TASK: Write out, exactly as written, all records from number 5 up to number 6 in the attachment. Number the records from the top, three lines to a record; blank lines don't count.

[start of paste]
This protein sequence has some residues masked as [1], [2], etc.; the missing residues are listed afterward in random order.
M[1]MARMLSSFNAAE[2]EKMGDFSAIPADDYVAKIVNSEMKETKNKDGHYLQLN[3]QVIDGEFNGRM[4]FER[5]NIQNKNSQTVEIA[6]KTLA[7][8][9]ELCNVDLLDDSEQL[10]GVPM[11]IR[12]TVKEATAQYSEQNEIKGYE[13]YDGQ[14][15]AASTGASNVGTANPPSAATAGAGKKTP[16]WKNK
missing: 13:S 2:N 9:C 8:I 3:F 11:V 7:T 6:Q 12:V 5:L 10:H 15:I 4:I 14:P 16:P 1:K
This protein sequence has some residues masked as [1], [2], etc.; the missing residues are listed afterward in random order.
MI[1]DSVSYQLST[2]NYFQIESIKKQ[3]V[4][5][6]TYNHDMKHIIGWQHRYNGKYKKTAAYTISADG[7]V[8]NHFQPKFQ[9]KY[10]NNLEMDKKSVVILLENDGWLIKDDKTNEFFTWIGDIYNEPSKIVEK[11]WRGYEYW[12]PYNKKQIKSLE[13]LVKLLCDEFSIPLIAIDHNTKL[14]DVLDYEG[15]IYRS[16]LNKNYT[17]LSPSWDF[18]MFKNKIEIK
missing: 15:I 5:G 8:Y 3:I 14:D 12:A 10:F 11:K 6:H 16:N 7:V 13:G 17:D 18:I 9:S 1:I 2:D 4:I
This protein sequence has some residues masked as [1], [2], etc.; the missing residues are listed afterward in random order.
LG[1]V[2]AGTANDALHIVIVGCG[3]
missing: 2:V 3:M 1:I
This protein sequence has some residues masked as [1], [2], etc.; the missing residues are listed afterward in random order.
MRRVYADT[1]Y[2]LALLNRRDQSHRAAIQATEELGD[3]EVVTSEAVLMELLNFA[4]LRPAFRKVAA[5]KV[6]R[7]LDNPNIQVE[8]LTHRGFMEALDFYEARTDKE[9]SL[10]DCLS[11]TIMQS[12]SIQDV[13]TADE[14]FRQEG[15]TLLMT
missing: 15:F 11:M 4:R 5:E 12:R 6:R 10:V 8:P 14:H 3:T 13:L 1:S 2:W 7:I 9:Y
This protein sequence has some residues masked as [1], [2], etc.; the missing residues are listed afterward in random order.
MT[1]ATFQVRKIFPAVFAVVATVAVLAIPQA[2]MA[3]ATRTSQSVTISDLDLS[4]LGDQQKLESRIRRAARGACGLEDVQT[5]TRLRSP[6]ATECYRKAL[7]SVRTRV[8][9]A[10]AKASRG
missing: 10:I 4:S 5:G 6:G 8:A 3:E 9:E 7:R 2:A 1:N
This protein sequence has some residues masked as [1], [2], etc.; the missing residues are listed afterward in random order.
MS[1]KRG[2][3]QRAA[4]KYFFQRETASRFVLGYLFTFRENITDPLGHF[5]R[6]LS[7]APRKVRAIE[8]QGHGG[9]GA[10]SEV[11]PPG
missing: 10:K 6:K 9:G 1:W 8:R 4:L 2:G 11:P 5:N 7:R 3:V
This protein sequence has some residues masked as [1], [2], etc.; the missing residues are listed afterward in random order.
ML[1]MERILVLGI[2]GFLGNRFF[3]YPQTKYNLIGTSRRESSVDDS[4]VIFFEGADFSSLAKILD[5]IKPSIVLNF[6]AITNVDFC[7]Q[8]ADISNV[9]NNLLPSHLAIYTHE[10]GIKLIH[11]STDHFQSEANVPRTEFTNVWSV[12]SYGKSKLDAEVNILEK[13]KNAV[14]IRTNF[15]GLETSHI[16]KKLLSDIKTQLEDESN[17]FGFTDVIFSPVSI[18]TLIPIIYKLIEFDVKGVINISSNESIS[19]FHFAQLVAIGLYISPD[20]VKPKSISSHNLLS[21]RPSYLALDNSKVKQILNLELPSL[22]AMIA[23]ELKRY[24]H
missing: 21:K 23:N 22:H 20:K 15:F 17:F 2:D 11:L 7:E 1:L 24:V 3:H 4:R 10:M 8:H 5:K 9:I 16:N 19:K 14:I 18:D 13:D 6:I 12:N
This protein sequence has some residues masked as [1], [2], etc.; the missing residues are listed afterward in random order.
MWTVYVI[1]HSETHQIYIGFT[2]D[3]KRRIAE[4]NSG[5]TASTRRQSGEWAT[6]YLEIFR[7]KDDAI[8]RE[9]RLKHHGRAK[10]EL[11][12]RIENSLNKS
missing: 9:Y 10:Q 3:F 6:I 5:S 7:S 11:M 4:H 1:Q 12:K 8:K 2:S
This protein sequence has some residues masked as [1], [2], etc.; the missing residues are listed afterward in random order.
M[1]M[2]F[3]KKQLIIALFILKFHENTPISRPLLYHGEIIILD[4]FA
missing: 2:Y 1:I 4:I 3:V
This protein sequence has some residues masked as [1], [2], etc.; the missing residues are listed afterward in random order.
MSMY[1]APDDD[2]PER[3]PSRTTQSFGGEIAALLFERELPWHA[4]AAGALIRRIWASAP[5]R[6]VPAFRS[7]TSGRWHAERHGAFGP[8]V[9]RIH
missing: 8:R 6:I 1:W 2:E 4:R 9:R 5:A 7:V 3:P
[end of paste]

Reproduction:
This protein sequence has some residues masked as [1], [2], etc.; the missing residues are listed afterward in random order.
MT[1]ATFQVRKIFPAVFAVVATVAVLAIPQA[2]MA[3]ATRTSQSVTISDLDLS[4]LGDQQKLESRIRRAARGACGLEDVQT[5]TRLRSP[6]ATECYRKAL[7]SVRTRV[8][9]A[10]AKASRG
missing: 10:I 4:S 5:G 6:G 8:A 3:E 9:E 7:R 2:A 1:N
This protein sequence has some residues masked as [1], [2], etc.; the missing residues are listed afterward in random order.
MS[1]KRG[2][3]QRAA[4]KYFFQRETASRFVLGYLFTFRENITDPLGHF[5]R[6]LS[7]APRKVRAIE[8]QGHGG[9]GA[10]SEV[11]PPG
missing: 10:K 6:K 9:G 1:W 8:R 4:L 2:G 11:P 5:N 7:R 3:V